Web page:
IMF approves US$2.77 billion support to Egypt to address coronavirus

The executive board of the International Monetary Fund (IMF) has approved Egypt’s request for emergency financial assistance of US$2.772 billion to meet the urgent balance of payments needs stemming from the coronavirus pandemic.

An IMF statement on Monday said that the pandemic is an immediate and severe economic disruption that could negatively impact Egypt’s hard-won macroeconomic stability if not addressed.

It added that the Rapid Financing Instrument (RFI) will help alleviate pressing financing needs such as within health, social protection and supporting the most impacted sectors and vulnerable groups.

Egypt had achieved a remarkable turnaround prior to the COVID-19 shock, the IMF said, carrying out a successful economic reform program supported by the IMF’s Extended Fund Facility (EFF) to correct large external and domestic imbalances.

Authorities have launched a comprehensive package to contain the economic impact of the pandemic.

The IMF said it will remain closely engaged with the Egyptian government and the Central Bank of Egypt (CBE) and stands ready to provide policy advice and any further support.

The Egyptian government announced in April that it has requested a new financial package from the IMF — part of the fund’s Rapid Funding Tool program and the Stand-By Arrangement program — to enhance the state’s efforts to combat the coronavirus pandemic.

An Egyptian Cabinet press release issued in April stated that discussions with the IMF have entered an advanced stage.

This preemptive step follows the success of the country’s economic reform program and is aimed at maintaining the gains Egypt’s economy has made.

Following the executive board’s discussion, the IMF’s First Deputy Managing Director Geoffrey Okamoto said that “the COVID-19 pandemic has drastically disrupted people’s lives, livelihoods, and economic conditions in Egypt. The global shock has resulted in a tourism standstill, significant capital flight, and a slowdown in remittances, resulting in an urgent balance of payments need.”

He said that Egypt’s government has responded with a comprehensive package against any health impacts of the virus and to support the nation’s economic activity.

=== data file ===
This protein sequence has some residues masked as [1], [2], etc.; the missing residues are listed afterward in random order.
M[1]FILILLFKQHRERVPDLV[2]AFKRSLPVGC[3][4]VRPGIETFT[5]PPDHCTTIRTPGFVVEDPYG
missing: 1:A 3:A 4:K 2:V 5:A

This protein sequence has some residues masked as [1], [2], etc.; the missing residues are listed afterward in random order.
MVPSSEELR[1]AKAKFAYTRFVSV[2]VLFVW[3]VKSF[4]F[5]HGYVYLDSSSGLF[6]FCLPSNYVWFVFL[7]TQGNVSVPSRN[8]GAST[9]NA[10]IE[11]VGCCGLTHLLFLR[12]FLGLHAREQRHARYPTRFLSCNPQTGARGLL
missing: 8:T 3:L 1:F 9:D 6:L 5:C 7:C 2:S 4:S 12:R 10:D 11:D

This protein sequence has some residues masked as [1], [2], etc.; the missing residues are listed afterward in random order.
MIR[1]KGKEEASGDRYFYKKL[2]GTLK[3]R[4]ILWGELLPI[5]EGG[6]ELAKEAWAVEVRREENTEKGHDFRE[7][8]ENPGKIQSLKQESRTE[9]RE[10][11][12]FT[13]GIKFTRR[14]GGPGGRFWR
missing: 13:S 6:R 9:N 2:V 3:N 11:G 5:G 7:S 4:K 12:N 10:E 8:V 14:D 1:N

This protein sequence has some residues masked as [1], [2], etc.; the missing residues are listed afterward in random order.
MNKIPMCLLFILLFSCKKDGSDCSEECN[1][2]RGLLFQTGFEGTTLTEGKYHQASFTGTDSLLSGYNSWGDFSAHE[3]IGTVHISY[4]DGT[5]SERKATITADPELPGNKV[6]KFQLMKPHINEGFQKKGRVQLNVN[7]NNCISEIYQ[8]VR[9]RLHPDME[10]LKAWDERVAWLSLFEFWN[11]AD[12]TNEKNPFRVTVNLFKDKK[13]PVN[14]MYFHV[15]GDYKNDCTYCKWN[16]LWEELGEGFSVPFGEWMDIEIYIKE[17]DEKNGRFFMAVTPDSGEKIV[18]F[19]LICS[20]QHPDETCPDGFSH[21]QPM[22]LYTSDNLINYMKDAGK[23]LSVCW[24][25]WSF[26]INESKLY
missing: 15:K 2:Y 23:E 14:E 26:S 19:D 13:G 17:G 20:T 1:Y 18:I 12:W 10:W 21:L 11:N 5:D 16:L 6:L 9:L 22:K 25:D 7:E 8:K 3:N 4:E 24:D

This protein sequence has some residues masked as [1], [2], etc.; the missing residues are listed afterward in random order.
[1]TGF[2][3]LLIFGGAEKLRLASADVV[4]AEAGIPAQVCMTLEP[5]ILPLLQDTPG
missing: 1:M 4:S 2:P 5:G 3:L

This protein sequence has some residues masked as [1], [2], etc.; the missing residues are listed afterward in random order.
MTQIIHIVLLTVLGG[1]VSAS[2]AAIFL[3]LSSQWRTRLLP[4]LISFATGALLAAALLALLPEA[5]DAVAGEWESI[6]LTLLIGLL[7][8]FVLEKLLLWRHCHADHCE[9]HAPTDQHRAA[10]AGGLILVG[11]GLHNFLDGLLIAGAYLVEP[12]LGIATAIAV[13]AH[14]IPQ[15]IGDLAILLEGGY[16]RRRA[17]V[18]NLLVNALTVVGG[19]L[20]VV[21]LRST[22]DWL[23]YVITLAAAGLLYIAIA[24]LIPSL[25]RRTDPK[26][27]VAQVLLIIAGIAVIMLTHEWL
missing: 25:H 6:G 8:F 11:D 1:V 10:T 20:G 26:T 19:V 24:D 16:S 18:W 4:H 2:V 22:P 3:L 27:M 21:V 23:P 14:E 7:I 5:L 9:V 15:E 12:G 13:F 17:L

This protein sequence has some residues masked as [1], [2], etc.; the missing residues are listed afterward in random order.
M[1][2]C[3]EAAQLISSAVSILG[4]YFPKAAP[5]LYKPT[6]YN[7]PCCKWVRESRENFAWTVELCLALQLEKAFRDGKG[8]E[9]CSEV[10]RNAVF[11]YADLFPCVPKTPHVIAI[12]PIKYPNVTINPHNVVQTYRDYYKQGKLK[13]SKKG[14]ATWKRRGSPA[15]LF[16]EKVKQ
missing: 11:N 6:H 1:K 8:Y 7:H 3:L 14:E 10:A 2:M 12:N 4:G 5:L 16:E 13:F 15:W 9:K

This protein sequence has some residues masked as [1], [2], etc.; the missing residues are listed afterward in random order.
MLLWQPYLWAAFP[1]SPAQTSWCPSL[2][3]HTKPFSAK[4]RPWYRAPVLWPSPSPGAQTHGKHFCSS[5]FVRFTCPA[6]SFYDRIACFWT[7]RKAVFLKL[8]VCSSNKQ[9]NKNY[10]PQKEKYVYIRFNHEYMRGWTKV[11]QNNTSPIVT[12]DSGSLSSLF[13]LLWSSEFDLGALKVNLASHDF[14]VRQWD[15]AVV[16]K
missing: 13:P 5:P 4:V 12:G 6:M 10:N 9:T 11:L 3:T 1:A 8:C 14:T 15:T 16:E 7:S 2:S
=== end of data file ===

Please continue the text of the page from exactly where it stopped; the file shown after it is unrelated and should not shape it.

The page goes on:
“The authorities acted swiftly to allocate resources to the health sector, provide targeted support to the most severely impacted sectors, and expand social safety net programs to protect the most vulnerable,” he said.

Okamoto added that the Central Bank of Egypt has similarly enacted some broad measures, including “lowering the policy rate and postponing repayments of existing credit facilities.”

“Emergency support under the RFI will help limit the decline in international reserves and provide financing to the budget for targeted and temporary spending, aimed at containing and mitigating the economic impact of the pandemic.”

“The authorities are committed to full transparency and accountability on crisis-related spending including through publishing information on procurement plans and awarded contracts, as well as ex-post audits of such spending,” he explained.

According to Okamoto, further expeditious support from multilateral and bilateral creditors will be required to “close the remaining balance of payments gap, ease the adjustment burden, and preserve Egypt’s hard-won macroeconomic stability.”

“As the crisis abates, measures to lower the debt level would need to resume along with continued implementation of structural reforms to increase the role of the private sector to achieve higher and inclusive private sector-led growth and job creation, unlocking Egypt’s growth potential and entrenching resilience,” he concluded.

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